US3825668A - Electronic musical instrument capable of providing a third type of musical tones by operation of two keyboards in addition to the ordinary melody and chord tones - Google Patents

Electronic musical instrument capable of providing a third type of musical tones by operation of two keyboards in addition to the ordinary melody and chord tones Download PDF

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US3825668A
US3825668A US36425773A US3825668A US 3825668 A US3825668 A US 3825668A US 36425773 A US36425773 A US 36425773A US 3825668 A US3825668 A US 3825668A
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gate
keyboard
musical instrument
coupled
electronic musical
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S Okamoto
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Nippon Gakki Co Ltd
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Nippon Gakki Co Ltd
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Priority to JP47053552A priority patent/JPS5123338B2/ja
Priority to JP47053554A priority patent/JPS5125332B2/ja
Priority to JP47053551A priority patent/JPS4911114A/ja
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    • GPHYSICS
    • G10MUSICAL INSTRUMENTS; ACOUSTICS
    • G10HELECTROPHONIC MUSICAL INSTRUMENTS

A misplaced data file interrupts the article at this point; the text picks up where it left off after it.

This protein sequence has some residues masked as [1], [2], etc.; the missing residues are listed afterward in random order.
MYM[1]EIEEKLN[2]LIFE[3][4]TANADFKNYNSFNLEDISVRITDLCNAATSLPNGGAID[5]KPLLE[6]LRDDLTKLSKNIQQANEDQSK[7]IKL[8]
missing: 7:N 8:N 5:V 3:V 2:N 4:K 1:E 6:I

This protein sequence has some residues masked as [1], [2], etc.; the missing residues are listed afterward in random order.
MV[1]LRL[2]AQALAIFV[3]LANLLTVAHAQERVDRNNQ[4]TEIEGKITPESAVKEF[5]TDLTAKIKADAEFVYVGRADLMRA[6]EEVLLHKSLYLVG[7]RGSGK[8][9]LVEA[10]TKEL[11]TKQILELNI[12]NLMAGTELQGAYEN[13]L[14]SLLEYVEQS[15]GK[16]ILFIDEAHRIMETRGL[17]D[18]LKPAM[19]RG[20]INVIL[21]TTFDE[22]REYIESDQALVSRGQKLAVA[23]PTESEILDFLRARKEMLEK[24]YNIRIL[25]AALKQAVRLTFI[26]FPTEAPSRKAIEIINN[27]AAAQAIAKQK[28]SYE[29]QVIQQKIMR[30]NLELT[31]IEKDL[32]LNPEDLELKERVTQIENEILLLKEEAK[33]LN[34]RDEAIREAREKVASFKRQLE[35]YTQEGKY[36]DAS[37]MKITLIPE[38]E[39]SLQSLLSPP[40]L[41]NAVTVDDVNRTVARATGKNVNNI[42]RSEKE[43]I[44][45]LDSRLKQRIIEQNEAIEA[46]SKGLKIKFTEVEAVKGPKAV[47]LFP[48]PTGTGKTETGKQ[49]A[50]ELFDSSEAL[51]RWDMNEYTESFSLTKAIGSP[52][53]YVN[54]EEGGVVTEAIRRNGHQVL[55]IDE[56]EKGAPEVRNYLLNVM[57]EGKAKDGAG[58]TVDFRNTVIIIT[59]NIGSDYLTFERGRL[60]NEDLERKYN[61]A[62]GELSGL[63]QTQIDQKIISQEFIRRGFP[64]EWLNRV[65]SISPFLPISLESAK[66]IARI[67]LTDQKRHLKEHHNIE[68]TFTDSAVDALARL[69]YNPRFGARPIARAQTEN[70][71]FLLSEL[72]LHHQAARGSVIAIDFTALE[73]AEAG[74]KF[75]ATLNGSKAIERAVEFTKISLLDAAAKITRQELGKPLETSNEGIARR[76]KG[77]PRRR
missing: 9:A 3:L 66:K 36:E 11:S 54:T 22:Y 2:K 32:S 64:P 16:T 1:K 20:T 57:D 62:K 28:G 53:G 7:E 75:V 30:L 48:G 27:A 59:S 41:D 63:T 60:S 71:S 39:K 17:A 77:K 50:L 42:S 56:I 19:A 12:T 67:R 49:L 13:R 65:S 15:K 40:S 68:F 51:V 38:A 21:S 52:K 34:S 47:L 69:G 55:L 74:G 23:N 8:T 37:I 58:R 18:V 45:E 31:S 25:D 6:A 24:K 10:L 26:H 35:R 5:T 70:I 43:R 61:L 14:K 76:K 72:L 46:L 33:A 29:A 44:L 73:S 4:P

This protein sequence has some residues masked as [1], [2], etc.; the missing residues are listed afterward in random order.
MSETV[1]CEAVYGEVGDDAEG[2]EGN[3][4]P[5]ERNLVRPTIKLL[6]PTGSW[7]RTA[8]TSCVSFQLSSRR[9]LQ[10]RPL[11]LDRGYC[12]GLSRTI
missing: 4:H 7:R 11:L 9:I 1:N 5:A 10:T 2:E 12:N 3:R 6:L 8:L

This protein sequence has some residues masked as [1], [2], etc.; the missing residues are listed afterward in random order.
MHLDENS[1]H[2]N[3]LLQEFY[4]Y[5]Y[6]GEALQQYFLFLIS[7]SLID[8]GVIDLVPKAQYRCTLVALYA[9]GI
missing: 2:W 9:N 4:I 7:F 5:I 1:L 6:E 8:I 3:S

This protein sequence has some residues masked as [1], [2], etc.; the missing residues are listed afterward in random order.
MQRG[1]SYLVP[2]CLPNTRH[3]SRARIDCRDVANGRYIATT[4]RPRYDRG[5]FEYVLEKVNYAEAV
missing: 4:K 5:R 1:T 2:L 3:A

• G10H1/00Details of electrophonic musical instruments
    • G10H1/02Means for controlling the tone frequencies, e.g. attack, decay; Means for producing special musical effects, e.g. vibrato, glissando
    • G10H1/04Means for controlling the tone frequencies, e.g. attack, decay; Means for producing special musical effects, e.g. vibrato, glissando by additional modulation
    • GPHYSICS
    • G10MUSICAL INSTRUMENTS; ACOUSTICS
    • G10HELECTROPHONIC MUSICAL INSTRUMENTS
    • G10H1/00Details of electrophonic musical instruments
    • G10H1/36Accompaniment arrangements
    • G10H1/38Chord

Abstract

In an electronic musical instrument equipped with a first keyboard for melody performance and a second keyboard for chord performance, operation of the first keyboard is detected directly or indirectly by a detector to produce a control or detection signal. Tone signals derived from the tone generators by operation of the second keyboard are branched to a gate which is enabled by the control signal so as to cause operation of both first and second keyboards to attain the production of a third type of musical tones in addition to the ordinary melody and chord tones. Output tone signals from the gate may be supplied with a sustaining or percussive envelope and modulated in amplitude or frequency.

Description

Okamotof 1 ELECTRONIC MUSICAL INSTRUMENT I I 1111 3,825,668 1 July 23, 1974 3,553,335 Bunger l, 124 103 CAPABLEOF PROVIDING A THIRD TYPE lii/ Gdgcm r 84/ 1.26 OF MUSICAL TONES BY OPERATION or 3671659 6/1972 jif KEYBOARDS IN ADDITION To THE '3I697I664 10 1972 Hiyama III: I: 84/1I17 ORDINARY MELODY AND CHORD TONES 3,708,602 1/ 1973 Hiyama 84/1.03
[75] Inventor: Shimaji Okamoto, Hamamatsu,
Japan 3,725,560 4/1973 1 gneez Nippon Gakki Seizo Kabushiki Kaisha, Hamamatsu-shi,